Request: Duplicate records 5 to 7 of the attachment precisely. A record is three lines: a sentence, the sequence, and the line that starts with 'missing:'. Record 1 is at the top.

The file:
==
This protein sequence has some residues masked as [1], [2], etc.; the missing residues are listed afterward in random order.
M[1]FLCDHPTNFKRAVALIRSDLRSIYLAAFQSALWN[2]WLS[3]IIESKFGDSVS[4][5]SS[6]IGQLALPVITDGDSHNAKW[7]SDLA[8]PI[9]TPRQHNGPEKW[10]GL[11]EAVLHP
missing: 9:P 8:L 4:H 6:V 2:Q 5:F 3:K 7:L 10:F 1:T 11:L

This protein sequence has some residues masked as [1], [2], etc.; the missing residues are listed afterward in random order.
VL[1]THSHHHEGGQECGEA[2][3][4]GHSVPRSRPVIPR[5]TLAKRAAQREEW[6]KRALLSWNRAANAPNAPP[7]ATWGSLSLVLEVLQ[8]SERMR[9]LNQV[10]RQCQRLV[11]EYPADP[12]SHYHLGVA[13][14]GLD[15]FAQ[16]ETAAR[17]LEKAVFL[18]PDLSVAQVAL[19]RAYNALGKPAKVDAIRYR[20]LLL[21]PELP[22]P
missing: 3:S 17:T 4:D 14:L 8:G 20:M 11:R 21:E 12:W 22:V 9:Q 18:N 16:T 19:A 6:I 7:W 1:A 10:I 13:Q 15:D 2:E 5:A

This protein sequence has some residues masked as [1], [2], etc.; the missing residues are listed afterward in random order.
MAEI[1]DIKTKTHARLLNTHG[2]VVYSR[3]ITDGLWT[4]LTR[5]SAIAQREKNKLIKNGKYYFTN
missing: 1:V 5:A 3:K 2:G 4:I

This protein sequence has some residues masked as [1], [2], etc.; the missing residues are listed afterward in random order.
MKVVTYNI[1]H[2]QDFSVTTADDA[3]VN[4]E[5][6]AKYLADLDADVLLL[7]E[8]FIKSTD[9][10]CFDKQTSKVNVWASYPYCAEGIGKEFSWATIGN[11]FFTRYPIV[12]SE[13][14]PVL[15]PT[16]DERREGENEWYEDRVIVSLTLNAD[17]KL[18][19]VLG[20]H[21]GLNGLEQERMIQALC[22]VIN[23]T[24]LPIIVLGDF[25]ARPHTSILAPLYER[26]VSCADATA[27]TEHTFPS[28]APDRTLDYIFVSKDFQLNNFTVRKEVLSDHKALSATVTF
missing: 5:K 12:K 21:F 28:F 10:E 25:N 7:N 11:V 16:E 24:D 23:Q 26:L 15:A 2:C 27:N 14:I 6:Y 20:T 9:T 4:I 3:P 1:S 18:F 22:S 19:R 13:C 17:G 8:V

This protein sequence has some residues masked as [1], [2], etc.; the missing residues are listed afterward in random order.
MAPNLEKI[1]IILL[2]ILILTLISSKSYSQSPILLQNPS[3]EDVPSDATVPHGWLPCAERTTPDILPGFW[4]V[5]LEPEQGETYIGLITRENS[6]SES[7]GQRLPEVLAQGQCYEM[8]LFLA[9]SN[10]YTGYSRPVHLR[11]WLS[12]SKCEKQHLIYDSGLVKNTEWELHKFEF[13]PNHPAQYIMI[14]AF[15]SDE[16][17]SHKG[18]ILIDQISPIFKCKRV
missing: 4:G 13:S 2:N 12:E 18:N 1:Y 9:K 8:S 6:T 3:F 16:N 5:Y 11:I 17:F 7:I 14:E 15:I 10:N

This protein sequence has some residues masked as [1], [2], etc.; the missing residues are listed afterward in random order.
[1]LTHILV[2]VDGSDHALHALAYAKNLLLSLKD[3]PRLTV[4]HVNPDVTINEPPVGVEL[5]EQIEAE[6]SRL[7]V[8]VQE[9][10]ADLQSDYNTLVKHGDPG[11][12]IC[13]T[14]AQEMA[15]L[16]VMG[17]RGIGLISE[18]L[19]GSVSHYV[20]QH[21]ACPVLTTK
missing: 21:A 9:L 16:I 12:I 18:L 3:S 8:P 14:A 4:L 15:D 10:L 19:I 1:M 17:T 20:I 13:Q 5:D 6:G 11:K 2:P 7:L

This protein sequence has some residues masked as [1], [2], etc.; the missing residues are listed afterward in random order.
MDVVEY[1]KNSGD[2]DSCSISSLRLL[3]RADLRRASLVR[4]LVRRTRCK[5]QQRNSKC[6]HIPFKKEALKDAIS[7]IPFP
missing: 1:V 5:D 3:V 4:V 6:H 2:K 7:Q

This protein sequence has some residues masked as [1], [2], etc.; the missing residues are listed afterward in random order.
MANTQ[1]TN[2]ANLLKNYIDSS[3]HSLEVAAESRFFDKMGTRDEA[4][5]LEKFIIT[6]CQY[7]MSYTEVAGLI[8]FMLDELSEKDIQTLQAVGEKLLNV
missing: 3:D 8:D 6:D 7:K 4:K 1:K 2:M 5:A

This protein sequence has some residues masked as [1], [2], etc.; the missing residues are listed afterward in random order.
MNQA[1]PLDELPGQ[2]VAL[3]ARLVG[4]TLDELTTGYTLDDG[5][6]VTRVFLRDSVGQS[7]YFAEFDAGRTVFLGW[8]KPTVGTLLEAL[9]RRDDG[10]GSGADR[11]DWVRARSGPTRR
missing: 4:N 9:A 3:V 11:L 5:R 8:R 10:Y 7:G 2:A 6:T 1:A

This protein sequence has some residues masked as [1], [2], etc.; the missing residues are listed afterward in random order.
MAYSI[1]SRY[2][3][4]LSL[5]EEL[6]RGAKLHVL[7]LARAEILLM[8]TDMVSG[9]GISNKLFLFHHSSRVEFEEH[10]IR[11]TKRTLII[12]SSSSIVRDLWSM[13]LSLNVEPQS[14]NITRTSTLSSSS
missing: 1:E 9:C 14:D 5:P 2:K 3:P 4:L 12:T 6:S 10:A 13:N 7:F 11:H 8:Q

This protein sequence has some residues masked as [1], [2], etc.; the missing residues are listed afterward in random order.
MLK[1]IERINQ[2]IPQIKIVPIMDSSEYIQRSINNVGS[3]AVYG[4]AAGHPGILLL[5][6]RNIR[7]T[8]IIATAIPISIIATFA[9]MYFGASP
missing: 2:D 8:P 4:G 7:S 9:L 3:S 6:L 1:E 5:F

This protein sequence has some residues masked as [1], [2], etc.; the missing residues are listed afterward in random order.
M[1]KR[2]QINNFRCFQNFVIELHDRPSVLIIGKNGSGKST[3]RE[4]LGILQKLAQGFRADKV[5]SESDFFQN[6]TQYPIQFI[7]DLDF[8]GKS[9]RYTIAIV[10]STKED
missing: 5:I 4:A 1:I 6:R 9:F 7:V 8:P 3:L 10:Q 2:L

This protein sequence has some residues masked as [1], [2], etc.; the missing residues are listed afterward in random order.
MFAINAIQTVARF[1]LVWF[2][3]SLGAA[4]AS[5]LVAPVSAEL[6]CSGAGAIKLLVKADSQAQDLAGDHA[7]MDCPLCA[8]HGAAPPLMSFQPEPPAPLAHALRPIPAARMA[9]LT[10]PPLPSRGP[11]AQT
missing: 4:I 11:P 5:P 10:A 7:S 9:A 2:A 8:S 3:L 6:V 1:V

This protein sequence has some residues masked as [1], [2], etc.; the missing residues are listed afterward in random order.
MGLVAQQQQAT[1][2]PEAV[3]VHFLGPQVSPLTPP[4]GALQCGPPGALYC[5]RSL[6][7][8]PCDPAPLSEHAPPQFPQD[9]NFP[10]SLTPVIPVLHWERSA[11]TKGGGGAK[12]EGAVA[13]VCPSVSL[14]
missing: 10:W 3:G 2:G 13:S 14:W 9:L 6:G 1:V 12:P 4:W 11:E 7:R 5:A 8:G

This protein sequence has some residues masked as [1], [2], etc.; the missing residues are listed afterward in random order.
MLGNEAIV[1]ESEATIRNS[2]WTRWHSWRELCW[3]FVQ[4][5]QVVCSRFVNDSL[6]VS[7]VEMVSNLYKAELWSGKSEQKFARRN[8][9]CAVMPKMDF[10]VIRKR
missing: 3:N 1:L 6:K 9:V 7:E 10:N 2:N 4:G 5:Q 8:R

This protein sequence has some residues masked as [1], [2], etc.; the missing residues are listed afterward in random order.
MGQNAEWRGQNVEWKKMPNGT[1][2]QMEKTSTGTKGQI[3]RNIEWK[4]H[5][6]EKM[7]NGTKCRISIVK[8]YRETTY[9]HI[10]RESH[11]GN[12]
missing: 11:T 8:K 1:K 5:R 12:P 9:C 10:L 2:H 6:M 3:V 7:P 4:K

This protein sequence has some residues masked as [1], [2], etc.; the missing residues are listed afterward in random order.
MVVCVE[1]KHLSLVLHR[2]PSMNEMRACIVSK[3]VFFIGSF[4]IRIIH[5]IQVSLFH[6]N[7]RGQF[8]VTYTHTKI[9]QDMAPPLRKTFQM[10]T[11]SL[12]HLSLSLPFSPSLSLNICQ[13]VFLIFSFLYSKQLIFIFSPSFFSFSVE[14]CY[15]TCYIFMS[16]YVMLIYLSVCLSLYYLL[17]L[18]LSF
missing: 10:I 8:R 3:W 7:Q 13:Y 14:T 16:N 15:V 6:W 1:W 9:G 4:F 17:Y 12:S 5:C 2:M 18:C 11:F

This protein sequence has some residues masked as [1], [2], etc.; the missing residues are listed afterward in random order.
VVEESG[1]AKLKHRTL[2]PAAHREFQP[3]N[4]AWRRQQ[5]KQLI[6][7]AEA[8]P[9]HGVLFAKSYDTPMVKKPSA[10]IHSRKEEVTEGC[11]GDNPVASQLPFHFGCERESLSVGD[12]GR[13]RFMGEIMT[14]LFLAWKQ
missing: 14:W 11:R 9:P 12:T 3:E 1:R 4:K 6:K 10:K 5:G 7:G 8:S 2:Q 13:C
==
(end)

This protein sequence has some residues masked as [1], [2], etc.; the missing residues are listed afterward in random order.
MAPNLEKI[1]IILL[2]ILILTLISSKSYSQSPILLQNPS[3]EDVPSDATVPHGWLPCAERTTPDILPGFW[4]V[5]LEPEQGETYIGLITRENS[6]SES[7]GQRLPEVLAQGQCYEM[8]LFLA[9]SN[10]YTGYSRPVHLR[11]WLS[12]SKCEKQHLIYDSGLVKNTEWELHKFEF[13]PNHPAQYIMI[14]AF[15]SDE[16][17]SHKG[18]ILIDQISPIFKCKRV
missing: 4:G 13:S 2:N 12:E 18:N 1:Y 9:K 8:S 6:T 3:F 16:N 5:Y 11:I 17:F 7:I 14:E 15:I 10:N

This protein sequence has some residues masked as [1], [2], etc.; the missing residues are listed afterward in random order.
[1]LTHILV[2]VDGSDHALHALAYAKNLLLSLKD[3]PRLTV[4]HVNPDVTINEPPVGVEL[5]EQIEAE[6]SRL[7]V[8]VQE[9][10]ADLQSDYNTLVKHGDPG[11][12]IC[13]T[14]AQEMA[15]L[16]VMG[17]RGIGLISE[18]L[19]GSVSHYV[20]QH[21]ACPVLTTK
missing: 21:A 9:L 16:I 12:I 18:L 3:S 8:P 14:A 4:L 15:D 10:L 19:I 1:M 17:T 20:I 13:Q 5:D 6:G 11:K 2:P 7:L

This protein sequence has some residues masked as [1], [2], etc.; the missing residues are listed afterward in random order.
MDVVEY[1]KNSGD[2]DSCSISSLRLL[3]RADLRRASLVR[4]LVRRTRCK[5]QQRNSKC[6]HIPFKKEALKDAIS[7]IPFP
missing: 1:V 5:D 3:V 4:V 6:H 2:K 7:Q